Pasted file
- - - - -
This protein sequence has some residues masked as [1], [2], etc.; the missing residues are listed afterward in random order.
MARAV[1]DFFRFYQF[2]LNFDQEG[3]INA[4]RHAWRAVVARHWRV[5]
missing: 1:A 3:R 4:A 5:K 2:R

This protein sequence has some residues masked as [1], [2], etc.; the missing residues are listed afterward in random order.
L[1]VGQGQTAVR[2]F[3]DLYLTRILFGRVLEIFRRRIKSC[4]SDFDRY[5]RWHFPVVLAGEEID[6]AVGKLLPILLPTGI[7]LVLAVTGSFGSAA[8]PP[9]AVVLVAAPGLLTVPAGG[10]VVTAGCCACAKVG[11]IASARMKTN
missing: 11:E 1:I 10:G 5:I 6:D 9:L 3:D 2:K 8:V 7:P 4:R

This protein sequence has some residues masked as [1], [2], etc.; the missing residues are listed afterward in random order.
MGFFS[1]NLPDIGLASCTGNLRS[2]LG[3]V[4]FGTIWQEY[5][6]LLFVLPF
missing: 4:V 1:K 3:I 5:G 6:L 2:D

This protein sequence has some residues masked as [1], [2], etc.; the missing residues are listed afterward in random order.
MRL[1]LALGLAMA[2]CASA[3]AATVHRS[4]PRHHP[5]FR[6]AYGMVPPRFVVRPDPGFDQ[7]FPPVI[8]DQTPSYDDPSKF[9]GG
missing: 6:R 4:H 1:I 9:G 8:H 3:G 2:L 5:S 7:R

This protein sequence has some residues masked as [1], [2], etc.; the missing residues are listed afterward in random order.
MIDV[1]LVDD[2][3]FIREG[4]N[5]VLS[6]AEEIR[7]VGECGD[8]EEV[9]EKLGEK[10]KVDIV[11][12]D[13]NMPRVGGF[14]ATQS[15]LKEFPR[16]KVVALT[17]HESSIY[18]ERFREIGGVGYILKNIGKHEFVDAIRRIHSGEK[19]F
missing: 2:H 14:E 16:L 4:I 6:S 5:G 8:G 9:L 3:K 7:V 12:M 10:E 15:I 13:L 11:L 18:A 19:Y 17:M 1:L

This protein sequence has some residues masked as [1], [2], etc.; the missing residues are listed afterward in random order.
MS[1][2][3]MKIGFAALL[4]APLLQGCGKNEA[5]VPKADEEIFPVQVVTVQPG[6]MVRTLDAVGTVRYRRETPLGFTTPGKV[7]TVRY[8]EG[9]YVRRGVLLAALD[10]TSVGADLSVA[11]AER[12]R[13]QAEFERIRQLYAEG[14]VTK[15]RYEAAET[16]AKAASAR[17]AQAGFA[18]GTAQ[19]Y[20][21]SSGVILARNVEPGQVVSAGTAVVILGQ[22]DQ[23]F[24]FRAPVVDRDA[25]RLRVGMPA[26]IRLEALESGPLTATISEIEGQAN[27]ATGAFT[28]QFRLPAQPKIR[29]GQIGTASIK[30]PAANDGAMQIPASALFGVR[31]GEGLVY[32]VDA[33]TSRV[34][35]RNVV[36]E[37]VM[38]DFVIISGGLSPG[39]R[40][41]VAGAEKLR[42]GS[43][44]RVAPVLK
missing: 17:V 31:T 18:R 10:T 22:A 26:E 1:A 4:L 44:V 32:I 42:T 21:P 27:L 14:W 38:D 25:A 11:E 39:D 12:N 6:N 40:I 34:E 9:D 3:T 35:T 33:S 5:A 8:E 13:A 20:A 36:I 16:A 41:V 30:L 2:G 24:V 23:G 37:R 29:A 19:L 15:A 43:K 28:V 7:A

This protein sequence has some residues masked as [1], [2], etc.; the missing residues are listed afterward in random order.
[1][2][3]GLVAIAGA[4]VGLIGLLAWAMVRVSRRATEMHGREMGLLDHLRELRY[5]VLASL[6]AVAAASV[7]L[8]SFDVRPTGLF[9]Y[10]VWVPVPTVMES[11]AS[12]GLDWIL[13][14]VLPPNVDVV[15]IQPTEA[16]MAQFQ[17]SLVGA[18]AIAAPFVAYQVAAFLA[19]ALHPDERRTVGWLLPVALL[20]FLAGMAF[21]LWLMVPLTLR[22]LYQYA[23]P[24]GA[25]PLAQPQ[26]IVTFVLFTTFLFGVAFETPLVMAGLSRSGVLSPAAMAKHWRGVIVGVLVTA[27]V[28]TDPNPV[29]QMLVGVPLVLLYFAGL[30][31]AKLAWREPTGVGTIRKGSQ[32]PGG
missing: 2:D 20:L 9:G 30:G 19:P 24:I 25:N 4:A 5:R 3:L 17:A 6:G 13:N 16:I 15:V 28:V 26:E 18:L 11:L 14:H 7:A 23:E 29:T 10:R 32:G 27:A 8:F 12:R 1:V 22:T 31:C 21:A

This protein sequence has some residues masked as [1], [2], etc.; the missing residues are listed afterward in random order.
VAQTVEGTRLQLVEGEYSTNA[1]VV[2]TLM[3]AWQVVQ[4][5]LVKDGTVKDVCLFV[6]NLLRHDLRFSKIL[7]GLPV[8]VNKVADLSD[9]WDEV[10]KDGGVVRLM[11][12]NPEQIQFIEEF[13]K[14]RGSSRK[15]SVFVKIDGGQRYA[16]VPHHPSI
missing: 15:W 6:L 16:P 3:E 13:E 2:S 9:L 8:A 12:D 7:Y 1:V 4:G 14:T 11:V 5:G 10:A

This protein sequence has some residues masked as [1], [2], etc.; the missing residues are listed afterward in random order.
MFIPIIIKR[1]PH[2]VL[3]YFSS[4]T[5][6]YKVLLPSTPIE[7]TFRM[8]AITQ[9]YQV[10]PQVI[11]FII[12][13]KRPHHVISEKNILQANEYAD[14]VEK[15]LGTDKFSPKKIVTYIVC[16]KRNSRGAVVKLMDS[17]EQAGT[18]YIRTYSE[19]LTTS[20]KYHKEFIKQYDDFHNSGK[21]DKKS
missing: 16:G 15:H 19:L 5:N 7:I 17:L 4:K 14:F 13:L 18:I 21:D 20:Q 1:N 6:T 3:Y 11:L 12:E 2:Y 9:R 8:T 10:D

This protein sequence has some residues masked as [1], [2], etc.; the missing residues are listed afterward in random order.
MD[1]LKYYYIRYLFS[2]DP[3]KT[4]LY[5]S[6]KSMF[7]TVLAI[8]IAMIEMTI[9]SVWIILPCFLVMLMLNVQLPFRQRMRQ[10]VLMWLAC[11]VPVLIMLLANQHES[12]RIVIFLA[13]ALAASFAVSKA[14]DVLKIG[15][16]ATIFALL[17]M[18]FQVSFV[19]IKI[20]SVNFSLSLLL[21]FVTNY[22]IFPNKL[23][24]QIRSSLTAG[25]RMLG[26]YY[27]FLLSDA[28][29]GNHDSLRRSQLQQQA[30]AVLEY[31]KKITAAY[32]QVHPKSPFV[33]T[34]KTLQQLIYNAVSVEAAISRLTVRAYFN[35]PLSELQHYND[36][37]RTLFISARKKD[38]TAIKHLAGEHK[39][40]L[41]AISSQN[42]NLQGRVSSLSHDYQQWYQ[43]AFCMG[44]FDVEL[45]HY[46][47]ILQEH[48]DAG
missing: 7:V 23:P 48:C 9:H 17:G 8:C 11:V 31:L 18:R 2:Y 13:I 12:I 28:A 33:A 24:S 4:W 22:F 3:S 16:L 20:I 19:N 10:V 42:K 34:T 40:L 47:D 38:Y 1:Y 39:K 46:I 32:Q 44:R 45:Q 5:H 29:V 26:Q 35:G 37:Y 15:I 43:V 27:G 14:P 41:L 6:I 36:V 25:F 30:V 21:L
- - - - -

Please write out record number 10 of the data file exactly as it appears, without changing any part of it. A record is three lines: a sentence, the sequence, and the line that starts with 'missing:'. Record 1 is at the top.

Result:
This protein sequence has some residues masked as [1], [2], etc.; the missing residues are listed afterward in random order.
MD[1]LKYYYIRYLFS[2]DP[3]KT[4]LY[5]S[6]KSMF[7]TVLAI[8]IAMIEMTI[9]SVWIILPCFLVMLMLNVQLPFRQRMRQ[10]VLMWLAC[11]VPVLIMLLANQHES[12]RIVIFLA[13]ALAASFAVSKA[14]DVLKIG[15][16]ATIFALL[17]M[18]FQVSFV[19]IKI[20]SVNFSLSLLL[21]FVTNY[22]IFPNKL[23][24]QIRSSLTAG[25]RMLG[26]YY[27]FLLSDA[28][29]GNHDSLRRSQLQQQA[30]AVLEY[31]KKITAAY[32]QVHPKSPFV[33]T[34]KTLQQLIYNAVSVEAAISRLTVRAYFN[35]PLSELQHYND[36][37]RTLFISARKKD[38]TAIKHLAGEHK[39][40]L[41]AISSQN[42]NLQGRVSSLSHDYQQWYQ[43]AFCMG[44]FDVEL[45]HY[46][47]ILQEH[48]DAG
missing: 7:V 23:P 48:C 9:H 17:G 8:C 11:V 31:L 18:R 2:Y 13:I 12:I 28:A 33:A 24:S 4:W 22:F 3:S 16:L 20:I 19:N 10:V 42:K 34:T 40:L 47:D 38:Y 1:Y 39:K 46:I 32:Q 44:R 45:Q 5:H 29:V 26:Q 35:G 37:Y 15:I 43:V 27:G 14:P 41:L 6:I 36:V 25:F 30:V 21:L